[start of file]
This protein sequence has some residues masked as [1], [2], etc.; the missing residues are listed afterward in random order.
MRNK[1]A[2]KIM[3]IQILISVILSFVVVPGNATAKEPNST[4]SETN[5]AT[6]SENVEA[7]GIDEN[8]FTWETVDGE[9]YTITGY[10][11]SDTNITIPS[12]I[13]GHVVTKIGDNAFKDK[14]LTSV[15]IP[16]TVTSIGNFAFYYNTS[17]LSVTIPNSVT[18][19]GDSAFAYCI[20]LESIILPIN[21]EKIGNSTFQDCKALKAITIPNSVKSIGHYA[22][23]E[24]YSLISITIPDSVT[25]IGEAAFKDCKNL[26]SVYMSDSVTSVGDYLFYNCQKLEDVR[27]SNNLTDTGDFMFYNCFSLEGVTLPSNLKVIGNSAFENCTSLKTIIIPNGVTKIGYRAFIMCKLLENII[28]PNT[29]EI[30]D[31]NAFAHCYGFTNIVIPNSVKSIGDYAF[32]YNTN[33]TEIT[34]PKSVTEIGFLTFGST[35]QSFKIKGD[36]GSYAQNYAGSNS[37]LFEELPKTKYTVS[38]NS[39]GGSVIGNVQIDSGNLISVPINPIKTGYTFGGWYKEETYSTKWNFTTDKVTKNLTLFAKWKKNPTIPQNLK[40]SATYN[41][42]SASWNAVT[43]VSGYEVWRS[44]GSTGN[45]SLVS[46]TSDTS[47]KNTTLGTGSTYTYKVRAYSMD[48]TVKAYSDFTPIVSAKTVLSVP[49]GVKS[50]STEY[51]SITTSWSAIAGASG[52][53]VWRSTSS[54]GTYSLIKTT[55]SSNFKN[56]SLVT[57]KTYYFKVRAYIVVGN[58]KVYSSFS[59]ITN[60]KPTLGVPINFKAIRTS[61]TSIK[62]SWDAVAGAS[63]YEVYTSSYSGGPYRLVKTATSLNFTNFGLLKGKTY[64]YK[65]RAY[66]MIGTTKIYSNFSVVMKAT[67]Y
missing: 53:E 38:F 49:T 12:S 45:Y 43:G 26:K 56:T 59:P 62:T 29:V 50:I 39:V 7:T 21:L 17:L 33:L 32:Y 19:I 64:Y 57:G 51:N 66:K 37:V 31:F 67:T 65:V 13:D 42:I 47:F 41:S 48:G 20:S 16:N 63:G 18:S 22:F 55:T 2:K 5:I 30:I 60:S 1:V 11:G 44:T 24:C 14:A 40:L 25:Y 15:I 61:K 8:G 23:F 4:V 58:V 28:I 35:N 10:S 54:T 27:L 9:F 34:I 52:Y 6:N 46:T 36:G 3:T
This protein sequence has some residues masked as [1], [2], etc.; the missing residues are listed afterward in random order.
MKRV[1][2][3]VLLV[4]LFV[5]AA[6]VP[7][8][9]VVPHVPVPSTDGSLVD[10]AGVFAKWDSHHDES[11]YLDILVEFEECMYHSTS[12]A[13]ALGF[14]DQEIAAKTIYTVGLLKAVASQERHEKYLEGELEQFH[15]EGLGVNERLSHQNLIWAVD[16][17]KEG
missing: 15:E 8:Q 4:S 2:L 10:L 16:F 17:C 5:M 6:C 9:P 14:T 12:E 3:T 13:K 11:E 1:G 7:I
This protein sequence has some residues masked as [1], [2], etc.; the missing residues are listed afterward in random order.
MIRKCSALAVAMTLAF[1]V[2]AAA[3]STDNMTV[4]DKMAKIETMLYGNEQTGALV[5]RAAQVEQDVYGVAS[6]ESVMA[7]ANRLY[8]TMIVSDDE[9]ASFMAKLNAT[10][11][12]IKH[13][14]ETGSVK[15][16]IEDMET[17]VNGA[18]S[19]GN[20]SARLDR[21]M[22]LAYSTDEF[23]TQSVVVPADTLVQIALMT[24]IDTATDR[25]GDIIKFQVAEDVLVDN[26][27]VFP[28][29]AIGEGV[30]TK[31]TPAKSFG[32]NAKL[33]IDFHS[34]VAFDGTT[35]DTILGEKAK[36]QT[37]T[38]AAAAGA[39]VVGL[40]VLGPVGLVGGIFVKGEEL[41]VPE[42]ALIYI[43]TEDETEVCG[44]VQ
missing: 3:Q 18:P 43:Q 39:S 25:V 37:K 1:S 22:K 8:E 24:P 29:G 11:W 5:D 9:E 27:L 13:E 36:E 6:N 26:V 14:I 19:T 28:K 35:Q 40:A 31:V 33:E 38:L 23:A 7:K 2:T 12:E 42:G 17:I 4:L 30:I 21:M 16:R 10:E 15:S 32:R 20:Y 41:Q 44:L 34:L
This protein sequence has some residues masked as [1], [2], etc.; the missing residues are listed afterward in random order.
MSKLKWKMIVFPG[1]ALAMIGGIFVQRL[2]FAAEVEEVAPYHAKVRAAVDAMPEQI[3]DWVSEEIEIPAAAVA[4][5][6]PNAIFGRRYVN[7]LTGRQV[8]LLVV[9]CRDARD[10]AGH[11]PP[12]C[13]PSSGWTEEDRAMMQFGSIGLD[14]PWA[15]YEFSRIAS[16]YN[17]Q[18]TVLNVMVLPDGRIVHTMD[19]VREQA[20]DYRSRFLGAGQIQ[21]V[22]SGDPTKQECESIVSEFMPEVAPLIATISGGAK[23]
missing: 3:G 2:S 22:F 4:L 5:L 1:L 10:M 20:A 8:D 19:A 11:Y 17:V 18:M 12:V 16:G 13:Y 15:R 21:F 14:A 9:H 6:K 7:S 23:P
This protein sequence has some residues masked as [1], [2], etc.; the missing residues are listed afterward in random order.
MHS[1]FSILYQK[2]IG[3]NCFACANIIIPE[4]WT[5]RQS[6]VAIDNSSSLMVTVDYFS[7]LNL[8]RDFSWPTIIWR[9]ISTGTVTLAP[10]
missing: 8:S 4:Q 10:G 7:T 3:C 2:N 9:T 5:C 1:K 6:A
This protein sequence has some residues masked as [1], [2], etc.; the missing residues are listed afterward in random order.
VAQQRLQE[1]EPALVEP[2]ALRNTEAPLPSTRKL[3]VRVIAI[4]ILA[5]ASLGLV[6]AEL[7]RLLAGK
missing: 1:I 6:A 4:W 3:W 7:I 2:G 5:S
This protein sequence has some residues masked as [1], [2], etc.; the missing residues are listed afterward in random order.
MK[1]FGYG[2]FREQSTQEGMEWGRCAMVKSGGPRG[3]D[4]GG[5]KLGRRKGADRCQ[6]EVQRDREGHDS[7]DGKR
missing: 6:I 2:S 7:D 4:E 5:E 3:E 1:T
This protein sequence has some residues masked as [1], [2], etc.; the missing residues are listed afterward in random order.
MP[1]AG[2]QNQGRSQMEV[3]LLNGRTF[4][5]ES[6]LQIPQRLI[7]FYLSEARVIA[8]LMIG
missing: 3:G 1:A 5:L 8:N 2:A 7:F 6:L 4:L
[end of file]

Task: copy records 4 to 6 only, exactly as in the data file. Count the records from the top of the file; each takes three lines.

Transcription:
This protein sequence has some residues masked as [1], [2], etc.; the missing residues are listed afterward in random order.
MSKLKWKMIVFPG[1]ALAMIGGIFVQRL[2]FAAEVEEVAPYHAKVRAAVDAMPEQI[3]DWVSEEIEIPAAAVA[4][5][6]PNAIFGRRYVN[7]LTGRQV[8]LLVV[9]CRDARD[10]AGH[11]PP[12]C[13]PSSGWTEEDRAMMQFGSIGLD[14]PWA[15]YEFSRIAS[16]YN[17]Q[18]TVLNVMVLPDGRIVHTMD[19]VREQA[20]DYRSRFLGAGQIQ[21]V[22]SGDPTKQECESIVSEFMPEVAPLIATISGGAK[23]
missing: 3:G 2:S 22:F 4:L 5:L 1:L 10:M 20:A 8:D 19:A 11:Y 17:V 18:M 12:V 16:G 13:Y 15:R 21:F 14:A 9:H 6:K 7:S 23:P
This protein sequence has some residues masked as [1], [2], etc.; the missing residues are listed afterward in random order.
MHS[1]FSILYQK[2]IG[3]NCFACANIIIPE[4]WT[5]RQS[6]VAIDNSSSLMVTVDYFS[7]LNL[8]RDFSWPTIIWR[9]ISTGTVTLAP[10]
missing: 8:S 4:Q 10:G 7:T 3:C 2:N 9:T 5:C 1:K 6:A
This protein sequence has some residues masked as [1], [2], etc.; the missing residues are listed afterward in random order.
VAQQRLQE[1]EPALVEP[2]ALRNTEAPLPSTRKL[3]VRVIAI[4]ILA[5]ASLGLV[6]AEL[7]RLLAGK
missing: 1:I 6:A 4:W 3:W 7:I 2:G 5:S